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> From: owner-dinosaur@usc.edu [mailto:owner-dinosaur@usc.edu]On Behalf Of
> Fabio Marco Dalla Vecchia
> Shuko Funaki wrore:
> >>News articles at Yahoo, CNN, ABC say "The dinosaur, tentatively dubbed
> Saltriosaur ..."  Could it be Saltriosaurus, not Saltriosaur? Does
> anybody know?
> It is SALTRIOSAURUS, after "Saltrio", the town near the finding place in
> Lombardy, Northern Italy.
> It is the subject of my last message to the list (the Sinemurian large
> theropod with a furcula).

Although I do agree with the importance of the saltriosaur in terms of being
the oldest known large bodied tetanurine, and possibly the oldest known
large bodied Gondwanan theropod (since Lombardy and similar regions of
southern Europe may have been Gondwanan in the Jurassic), it is not the
oldest known tetanurine nor possesses the oldest known furcula.

Furculae are now known (or associated with) coelophysoid dinosaurs,
including Ghost Ranch material (although there is some caution about the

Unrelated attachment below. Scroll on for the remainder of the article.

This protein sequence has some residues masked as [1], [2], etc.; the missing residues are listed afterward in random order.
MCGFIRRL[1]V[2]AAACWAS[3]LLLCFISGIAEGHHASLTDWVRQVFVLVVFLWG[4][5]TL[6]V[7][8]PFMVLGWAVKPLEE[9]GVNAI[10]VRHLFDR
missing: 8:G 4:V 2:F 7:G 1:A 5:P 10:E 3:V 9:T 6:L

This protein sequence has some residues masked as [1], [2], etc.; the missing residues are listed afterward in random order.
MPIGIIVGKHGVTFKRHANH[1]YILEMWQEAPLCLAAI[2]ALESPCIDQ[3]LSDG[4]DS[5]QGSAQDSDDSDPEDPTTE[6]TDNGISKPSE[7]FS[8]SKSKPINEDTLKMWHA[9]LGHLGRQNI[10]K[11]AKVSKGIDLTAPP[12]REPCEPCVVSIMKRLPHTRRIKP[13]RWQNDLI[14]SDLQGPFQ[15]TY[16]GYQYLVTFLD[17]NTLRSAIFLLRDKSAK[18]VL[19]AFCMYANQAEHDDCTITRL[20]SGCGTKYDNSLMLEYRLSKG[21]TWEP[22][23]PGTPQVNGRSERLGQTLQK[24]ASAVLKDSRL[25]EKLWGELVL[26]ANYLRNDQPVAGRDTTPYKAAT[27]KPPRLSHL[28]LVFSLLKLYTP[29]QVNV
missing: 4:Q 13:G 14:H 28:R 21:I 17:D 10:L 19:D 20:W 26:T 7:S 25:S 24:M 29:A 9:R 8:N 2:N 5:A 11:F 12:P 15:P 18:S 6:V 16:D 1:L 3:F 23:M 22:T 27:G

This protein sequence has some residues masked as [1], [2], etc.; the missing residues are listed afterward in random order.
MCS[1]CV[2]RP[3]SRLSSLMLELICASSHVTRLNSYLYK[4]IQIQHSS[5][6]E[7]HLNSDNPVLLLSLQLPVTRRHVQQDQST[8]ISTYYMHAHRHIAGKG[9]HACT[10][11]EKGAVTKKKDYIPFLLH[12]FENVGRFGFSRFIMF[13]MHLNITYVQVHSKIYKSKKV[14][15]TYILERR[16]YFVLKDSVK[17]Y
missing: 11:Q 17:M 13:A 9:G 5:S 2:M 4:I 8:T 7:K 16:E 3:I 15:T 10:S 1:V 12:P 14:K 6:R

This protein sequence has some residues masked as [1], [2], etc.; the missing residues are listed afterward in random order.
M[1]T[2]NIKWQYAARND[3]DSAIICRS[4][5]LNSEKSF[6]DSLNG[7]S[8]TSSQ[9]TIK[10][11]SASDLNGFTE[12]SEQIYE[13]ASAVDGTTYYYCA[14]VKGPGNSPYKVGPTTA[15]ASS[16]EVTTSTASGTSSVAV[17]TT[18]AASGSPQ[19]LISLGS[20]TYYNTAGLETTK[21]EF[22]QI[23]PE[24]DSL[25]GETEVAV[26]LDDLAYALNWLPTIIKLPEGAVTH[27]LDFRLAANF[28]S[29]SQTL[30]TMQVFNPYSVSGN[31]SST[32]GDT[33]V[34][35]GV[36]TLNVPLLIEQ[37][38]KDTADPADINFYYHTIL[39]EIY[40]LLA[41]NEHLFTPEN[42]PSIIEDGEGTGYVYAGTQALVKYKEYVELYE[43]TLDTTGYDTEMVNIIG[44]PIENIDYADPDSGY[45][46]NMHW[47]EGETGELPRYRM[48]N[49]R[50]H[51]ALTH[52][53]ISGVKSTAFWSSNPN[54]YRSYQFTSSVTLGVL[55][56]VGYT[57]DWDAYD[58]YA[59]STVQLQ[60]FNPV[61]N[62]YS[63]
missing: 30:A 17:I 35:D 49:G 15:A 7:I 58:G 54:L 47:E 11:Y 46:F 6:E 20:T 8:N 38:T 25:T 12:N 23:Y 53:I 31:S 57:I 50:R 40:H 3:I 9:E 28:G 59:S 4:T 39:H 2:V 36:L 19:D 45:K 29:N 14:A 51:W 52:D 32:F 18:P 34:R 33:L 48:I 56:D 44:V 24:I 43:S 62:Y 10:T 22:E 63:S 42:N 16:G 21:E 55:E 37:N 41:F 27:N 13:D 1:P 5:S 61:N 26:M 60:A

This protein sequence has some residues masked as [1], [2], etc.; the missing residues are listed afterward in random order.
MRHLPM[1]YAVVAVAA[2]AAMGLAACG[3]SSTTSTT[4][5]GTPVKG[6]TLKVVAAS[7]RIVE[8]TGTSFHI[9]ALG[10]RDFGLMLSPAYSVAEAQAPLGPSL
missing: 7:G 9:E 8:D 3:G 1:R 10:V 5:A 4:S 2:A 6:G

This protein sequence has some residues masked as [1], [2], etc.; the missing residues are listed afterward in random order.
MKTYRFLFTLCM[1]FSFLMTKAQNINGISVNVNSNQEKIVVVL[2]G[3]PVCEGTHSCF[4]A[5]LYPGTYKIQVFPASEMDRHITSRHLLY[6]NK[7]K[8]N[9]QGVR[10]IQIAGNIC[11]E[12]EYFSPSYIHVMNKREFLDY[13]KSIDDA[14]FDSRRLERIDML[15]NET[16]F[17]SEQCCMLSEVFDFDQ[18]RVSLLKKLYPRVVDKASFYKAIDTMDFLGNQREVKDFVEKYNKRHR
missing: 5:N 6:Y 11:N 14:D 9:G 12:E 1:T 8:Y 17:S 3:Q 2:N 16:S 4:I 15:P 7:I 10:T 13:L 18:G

isolated material, given the similarity of some gastral elements of various
critters in the block to theropod furculae).  Furthermore, as Luis Chiappe
has pointed out, a Norian (Late Triassic) tetanurine has been reported from
Argentina, and (assuming for the moment monophyly of neoceratosaurs and
coelophysoids to the exclusion of tetanurines) Late Triassic tetanurines
were already expected.

This is not to diminish the importance of the new specimen, but simply to
put it into the context of recent discoveries.

P.S.  Still no news on price information, etc., for GAIA 15.  Sorry.

                Thomas R. Holtz, Jr.
                Vertebrate Paleontologist
Department of Geology           Director, Earth, Life & Time Program
University of Maryland          College Park Scholars
                College Park, MD  20742
Phone:  301-405-4084    Email:  tholtz@geol.umd.edu
Fax (Geol):  301-314-9661       Fax (CPS-ELT): 301-405-0796